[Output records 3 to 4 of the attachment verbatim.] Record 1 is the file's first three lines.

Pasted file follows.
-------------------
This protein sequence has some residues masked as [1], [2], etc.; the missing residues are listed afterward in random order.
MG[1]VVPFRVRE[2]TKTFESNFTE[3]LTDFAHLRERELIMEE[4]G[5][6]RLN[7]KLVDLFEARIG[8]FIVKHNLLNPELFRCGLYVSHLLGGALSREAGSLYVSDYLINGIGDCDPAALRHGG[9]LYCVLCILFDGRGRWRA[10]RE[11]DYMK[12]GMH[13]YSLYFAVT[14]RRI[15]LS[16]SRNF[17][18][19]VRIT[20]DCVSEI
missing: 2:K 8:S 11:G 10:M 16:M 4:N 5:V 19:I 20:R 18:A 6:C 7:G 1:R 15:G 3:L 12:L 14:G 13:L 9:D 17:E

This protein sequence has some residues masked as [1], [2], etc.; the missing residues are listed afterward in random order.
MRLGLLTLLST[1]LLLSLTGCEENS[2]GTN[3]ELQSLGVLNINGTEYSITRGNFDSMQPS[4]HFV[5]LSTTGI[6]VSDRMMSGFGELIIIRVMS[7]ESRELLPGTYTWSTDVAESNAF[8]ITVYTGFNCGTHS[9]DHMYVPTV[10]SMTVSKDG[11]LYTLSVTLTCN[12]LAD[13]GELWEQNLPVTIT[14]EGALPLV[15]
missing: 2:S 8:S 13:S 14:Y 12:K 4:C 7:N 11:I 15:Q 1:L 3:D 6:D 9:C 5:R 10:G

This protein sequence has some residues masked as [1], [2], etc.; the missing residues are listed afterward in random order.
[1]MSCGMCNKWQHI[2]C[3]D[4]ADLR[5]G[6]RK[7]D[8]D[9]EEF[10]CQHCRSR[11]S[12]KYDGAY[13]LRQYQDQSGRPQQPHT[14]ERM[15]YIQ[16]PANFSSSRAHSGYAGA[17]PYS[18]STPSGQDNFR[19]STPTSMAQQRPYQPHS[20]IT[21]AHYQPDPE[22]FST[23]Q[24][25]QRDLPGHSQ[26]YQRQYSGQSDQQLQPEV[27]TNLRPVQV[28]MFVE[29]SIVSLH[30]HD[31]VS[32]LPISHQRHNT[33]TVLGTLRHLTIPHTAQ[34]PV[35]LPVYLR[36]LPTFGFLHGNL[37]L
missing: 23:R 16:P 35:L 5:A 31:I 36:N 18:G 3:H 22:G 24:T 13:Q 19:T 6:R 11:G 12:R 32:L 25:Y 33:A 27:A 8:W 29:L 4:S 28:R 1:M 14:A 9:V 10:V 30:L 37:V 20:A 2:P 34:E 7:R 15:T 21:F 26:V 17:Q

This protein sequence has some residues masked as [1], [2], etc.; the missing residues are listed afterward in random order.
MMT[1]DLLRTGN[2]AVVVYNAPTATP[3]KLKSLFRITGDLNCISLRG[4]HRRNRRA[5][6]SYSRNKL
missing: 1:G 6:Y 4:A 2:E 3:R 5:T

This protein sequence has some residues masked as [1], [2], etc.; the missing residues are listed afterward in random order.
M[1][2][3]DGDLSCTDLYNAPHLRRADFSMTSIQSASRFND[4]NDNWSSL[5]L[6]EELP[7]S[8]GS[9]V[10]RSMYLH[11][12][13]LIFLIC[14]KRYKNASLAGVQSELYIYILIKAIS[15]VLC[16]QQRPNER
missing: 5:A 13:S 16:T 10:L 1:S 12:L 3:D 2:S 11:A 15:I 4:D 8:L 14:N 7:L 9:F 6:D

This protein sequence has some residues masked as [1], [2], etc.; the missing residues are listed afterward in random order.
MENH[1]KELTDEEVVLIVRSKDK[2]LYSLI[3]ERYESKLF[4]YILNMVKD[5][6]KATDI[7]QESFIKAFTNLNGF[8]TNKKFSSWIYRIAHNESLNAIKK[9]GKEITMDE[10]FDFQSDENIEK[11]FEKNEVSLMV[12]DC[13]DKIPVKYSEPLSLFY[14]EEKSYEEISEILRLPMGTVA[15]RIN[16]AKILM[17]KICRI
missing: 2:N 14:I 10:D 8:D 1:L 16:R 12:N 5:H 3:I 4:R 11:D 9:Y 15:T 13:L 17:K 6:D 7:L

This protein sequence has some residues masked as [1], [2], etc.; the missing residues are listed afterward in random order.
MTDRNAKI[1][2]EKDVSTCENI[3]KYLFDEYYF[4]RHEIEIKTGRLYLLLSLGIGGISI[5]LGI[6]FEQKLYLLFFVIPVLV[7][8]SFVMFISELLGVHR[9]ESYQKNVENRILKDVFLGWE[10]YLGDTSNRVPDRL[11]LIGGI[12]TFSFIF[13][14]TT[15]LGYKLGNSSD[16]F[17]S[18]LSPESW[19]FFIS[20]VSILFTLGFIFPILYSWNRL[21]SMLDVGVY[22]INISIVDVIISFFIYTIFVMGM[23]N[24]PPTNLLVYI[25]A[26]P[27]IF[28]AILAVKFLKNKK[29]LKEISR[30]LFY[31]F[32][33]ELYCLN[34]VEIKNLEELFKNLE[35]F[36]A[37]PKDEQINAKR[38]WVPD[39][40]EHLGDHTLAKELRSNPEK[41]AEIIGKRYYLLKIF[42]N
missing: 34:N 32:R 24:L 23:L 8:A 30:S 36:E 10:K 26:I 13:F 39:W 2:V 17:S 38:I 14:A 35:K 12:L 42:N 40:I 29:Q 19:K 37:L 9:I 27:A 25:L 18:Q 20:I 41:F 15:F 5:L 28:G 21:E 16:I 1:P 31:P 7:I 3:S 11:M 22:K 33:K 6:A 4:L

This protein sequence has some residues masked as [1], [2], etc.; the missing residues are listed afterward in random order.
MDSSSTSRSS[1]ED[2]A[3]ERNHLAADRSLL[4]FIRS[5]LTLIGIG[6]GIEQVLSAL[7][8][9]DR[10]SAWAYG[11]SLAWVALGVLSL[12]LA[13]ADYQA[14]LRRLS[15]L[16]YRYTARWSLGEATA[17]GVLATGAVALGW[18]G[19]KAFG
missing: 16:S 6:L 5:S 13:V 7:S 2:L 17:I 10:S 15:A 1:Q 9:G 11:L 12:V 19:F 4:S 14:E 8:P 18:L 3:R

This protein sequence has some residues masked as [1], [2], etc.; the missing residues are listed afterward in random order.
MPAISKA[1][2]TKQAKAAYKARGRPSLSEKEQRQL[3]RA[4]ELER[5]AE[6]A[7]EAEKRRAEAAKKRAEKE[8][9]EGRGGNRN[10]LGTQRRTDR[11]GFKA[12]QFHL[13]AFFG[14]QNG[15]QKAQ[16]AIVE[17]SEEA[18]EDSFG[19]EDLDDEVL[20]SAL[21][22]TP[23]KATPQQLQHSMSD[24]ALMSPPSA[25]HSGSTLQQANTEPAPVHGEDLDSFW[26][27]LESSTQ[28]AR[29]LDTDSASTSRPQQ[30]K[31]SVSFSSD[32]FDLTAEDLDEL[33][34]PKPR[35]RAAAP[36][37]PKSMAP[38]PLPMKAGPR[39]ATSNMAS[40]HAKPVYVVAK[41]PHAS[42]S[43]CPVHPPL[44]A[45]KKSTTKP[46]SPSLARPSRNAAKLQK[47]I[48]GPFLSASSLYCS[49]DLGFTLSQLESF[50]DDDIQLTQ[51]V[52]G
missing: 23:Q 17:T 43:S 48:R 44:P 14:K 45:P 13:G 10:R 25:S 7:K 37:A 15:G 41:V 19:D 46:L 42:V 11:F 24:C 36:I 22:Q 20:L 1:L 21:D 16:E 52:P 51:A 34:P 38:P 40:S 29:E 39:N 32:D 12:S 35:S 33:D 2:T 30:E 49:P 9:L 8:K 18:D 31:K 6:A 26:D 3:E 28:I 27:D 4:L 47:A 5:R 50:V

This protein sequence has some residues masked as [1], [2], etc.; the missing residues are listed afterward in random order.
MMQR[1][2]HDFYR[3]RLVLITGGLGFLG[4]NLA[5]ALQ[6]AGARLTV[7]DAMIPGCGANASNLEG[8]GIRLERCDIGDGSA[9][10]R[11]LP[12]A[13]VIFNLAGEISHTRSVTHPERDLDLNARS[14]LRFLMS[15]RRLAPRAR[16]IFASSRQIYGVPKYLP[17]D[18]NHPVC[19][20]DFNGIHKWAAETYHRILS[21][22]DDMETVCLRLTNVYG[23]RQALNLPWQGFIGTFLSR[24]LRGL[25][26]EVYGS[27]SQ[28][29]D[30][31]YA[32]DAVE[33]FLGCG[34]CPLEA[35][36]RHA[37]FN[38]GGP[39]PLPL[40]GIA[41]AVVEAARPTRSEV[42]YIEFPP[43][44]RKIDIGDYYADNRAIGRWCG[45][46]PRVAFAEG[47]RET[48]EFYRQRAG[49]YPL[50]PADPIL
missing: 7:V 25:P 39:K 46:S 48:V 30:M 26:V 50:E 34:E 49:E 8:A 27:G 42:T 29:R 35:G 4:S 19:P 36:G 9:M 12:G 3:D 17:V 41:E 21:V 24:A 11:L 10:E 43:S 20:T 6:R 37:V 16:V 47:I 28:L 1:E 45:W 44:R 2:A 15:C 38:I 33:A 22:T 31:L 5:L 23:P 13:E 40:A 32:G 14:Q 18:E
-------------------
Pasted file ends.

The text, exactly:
This protein sequence has some residues masked as [1], [2], etc.; the missing residues are listed afterward in random order.
[1]MSCGMCNKWQHI[2]C[3]D[4]ADLR[5]G[6]RK[7]D[8]D[9]EEF[10]CQHCRSR[11]S[12]KYDGAY[13]LRQYQDQSGRPQQPHT[14]ERM[15]YIQ[16]PANFSSSRAHSGYAGA[17]PYS[18]STPSGQDNFR[19]STPTSMAQQRPYQPHS[20]IT[21]AHYQPDPE[22]FST[23]Q[24][25]QRDLPGHSQ[26]YQRQYSGQSDQQLQPEV[27]TNLRPVQV[28]MFVE[29]SIVSLH[30]HD[31]VS[32]LPISHQRHNT[33]TVLGTLRHLTIPHTAQ[34]PV[35]LPVYLR[36]LPTFGFLHGNL[37]L
missing: 23:R 16:P 35:L 5:A 31:I 36:N 18:G 3:H 22:G 24:T 13:Q 19:T 6:R 11:G 12:R 32:L 25:Y 33:A 27:A 8:W 29:L 4:S 28:R 1:M 14:A 9:V 10:V 30:L 37:V 20:A 2:P 34:E 7:R 15:T 21:F 26:V 17:Q

This protein sequence has some residues masked as [1], [2], etc.; the missing residues are listed afterward in random order.
MMT[1]DLLRTGN[2]AVVVYNAPTATP[3]KLKSLFRITGDLNCISLRG[4]HRRNRRA[5][6]SYSRNKL
missing: 1:G 6:Y 4:A 2:E 3:R 5:T